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To Sleep, Perchance to Dream

To Sleep, Perchance to Dream
This week’s Torah portion describes Joseph’s meteoric rise to power as second in command to Pharaoh in Egypt after successfully interpreting Pharaoh’s dreams. Well before Joseph reaches this lofty  position, he succeeds in having the full confidence of his previous boss and master, Potiphar who acquired him when sold into slavery by his brothers. After being framed by Potiphar’s wife and sent to jail, he wins the Most Popular Inmate award and the warden has him running the prison.
It seems that wherever Joseph finds himself, no matter how adversarial the circumstance, he is able to ingratiate himself to those in charge and rise to great heights of success. Whether as a slave, or as a prisoner and finally as a government official, Joseph always seems to rise to the top. 
So what’s the key to his success? How is he able to pull this off? Listen to Joseph and it becomes clear: 
  • Upon seeing his fellow inmates troubled about the meaning of their dreams he tells them, “Do not interpretations belong to God? Tell me them if you please.”
  • When Joseph meets Pharaoh who has heard of his ability to interpret dreams and comments about Joseph’s reputation, Joseph says, “It is not me, but God who will respond regarding Pharaoh’s welfare.”
  • When Joseph names his children, he names the first Menashe “becauseGod has made me forget my hardship…” and the second Ephraim because, “God has made me fruitful in the land of my suffering.”
Time and again Joseph acknowledges that whatever talents he may have, and whatever successes he may achieve are solely from God. He views his life as if he personally has accomplished nothing and that everything is a gift from Above.  
This overwhelming gratitude to God lies in his trait of humility. People often have the wrong idea about humility and think that a very humble person sees him or herself as a nothing. Really it’s the exact opposite. They know that because God is the source of their success, they are everything. When a person understands that his talents are God-given and not self-made then he can take pleasure in those talents and strengths, rather than pride as Rabbi Noah Weinberg used to point out.  
This attitude allows those strengths and talents to be maximized to their greatest potential because one realizes that his or her gifts are from a Higher Power and not merely self-made. When you appreciate that the your gifts are from God Himself, then you’re more likely to utilize them to a greater degree than if you think they came from “little ol’ me”.  Think of it this way: If the Queen of England gave you a present, you would cherish and guard it much more than if you purchased the exact same article on your own. The origin of something greatly influences how we view it and use it. 
To take it a step further, the humble person knows, that not only are his abilities a gift from God, but that the same holds true for anyone and everyone else. God didn’t just give him unique gifts and abilities but did so to everybody. Humble people see the Tzelem Elokim, the Godliness in everyone. He or she knows that there are – that there must be – latent greatness and potential in every person.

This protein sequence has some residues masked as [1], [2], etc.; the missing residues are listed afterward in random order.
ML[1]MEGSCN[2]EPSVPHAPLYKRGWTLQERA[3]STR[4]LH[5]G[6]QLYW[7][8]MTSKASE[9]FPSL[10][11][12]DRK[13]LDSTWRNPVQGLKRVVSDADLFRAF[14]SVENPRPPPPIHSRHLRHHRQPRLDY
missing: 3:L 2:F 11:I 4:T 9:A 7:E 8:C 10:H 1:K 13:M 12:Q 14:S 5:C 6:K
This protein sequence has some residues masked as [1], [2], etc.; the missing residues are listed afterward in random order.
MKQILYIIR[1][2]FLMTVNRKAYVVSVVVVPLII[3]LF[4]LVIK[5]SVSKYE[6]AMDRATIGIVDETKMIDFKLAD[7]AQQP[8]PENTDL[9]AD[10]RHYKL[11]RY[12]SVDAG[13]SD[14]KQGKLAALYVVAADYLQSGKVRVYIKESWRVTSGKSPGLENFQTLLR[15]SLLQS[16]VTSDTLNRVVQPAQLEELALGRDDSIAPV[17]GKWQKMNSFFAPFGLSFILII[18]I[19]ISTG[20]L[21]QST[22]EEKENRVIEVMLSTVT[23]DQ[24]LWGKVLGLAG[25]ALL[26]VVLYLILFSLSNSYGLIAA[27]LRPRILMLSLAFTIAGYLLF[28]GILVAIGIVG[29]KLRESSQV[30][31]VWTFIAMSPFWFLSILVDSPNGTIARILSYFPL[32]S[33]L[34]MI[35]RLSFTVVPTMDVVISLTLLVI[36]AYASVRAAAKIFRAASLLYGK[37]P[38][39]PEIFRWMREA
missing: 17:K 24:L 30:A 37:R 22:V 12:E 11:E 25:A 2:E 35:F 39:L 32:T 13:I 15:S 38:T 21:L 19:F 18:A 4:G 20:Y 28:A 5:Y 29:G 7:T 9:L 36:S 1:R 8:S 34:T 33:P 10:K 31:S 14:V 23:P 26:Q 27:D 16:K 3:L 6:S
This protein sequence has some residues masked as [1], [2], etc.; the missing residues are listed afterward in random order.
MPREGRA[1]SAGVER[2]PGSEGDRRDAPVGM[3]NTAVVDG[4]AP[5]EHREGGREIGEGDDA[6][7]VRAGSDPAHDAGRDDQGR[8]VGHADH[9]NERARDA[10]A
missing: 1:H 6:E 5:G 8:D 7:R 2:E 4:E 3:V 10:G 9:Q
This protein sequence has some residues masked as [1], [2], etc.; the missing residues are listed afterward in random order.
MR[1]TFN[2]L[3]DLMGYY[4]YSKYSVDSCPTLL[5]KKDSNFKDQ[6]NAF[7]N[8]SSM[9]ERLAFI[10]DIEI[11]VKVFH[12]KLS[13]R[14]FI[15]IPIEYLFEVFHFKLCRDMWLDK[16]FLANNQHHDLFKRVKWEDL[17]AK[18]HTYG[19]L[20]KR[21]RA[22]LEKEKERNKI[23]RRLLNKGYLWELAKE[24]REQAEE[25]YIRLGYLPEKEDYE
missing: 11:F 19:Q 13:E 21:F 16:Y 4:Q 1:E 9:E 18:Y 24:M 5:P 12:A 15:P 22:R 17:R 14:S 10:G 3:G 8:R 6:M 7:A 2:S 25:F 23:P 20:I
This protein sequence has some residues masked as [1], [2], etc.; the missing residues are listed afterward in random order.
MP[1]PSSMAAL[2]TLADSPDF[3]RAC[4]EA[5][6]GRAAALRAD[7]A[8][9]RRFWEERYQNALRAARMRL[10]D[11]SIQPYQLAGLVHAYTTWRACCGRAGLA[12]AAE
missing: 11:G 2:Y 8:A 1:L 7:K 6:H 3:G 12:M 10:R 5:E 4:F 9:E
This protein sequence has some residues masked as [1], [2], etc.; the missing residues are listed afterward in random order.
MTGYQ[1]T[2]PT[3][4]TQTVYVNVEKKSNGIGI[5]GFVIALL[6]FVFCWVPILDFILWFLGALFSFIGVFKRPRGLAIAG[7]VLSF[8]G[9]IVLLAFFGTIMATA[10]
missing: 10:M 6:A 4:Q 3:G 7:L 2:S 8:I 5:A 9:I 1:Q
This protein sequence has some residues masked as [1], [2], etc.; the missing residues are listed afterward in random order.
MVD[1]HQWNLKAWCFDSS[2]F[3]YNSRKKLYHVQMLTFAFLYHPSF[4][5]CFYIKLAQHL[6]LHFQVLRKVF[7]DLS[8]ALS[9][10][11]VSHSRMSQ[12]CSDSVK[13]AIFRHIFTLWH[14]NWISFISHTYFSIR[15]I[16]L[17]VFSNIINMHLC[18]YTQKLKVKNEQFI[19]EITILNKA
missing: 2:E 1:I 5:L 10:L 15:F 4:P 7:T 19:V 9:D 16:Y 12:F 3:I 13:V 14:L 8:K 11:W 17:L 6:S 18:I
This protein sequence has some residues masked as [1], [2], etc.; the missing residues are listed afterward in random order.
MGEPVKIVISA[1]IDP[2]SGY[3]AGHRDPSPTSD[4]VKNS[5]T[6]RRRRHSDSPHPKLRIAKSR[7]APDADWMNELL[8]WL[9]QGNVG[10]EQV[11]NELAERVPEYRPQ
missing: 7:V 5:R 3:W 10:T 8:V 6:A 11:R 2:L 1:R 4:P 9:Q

As such, he is attuned to the strengths, talents, dreams and fears of another. And what happens next is the magic that is created when others pick up on and intuit the care, warmth and love that humble people radiate when dealing with others. This is why Joseph was able to become successful with everyone he met, from the lowly prisoner to the highest Pharaoh. Because to Joseph there was no such thing as lowly or higher – they were all the same, created in God’s image and infused with infinite worth. 
Humility, contrary to popular belief, doesn’t make someone disappear in a crowd. It makes them stand out in a crowd. Humility always leads to grace, charm, likeability, charisma and leadership.
At the other end of the spectrum are the arrogant who make themselves, and only themselves, the focus. They leave no room for anyone else since they hog all the space around them. Their self-centeredness literally and physically repulse others as their stench of self permeates the air of any space they occupy. With the arrogant there is no warmth or care for another, only a cold and deathly indifference; frozen and aborted relationships that were never given a chance at life.
Joseph’s success was tied to his humility and appreciation that everything he had, any situation he may have found himself in, was all a gift from God. That, combined with the knowledge that the same is true for anyone around him, gave him the uncanny ability to focus on others so deeply that he could see and sense their innermost fears, desires and ambitions that lie dormant in the subconscious and emerge only in dreams.  
When we meet those few special people like Joseph, we get a taste of our true potential, of who we really could become; thoughts that often get buried so deep that we forgot we even had them. At least until a Joseph comes along to unlock them and remind us of our true dreams in life.
Now here I go again
I see the crystal visions
I keep my visions to myself
It’s only me 
Who wants to wrap around your dreams and
Have you any dreams you’d like to sell
-Fleetwood Mac

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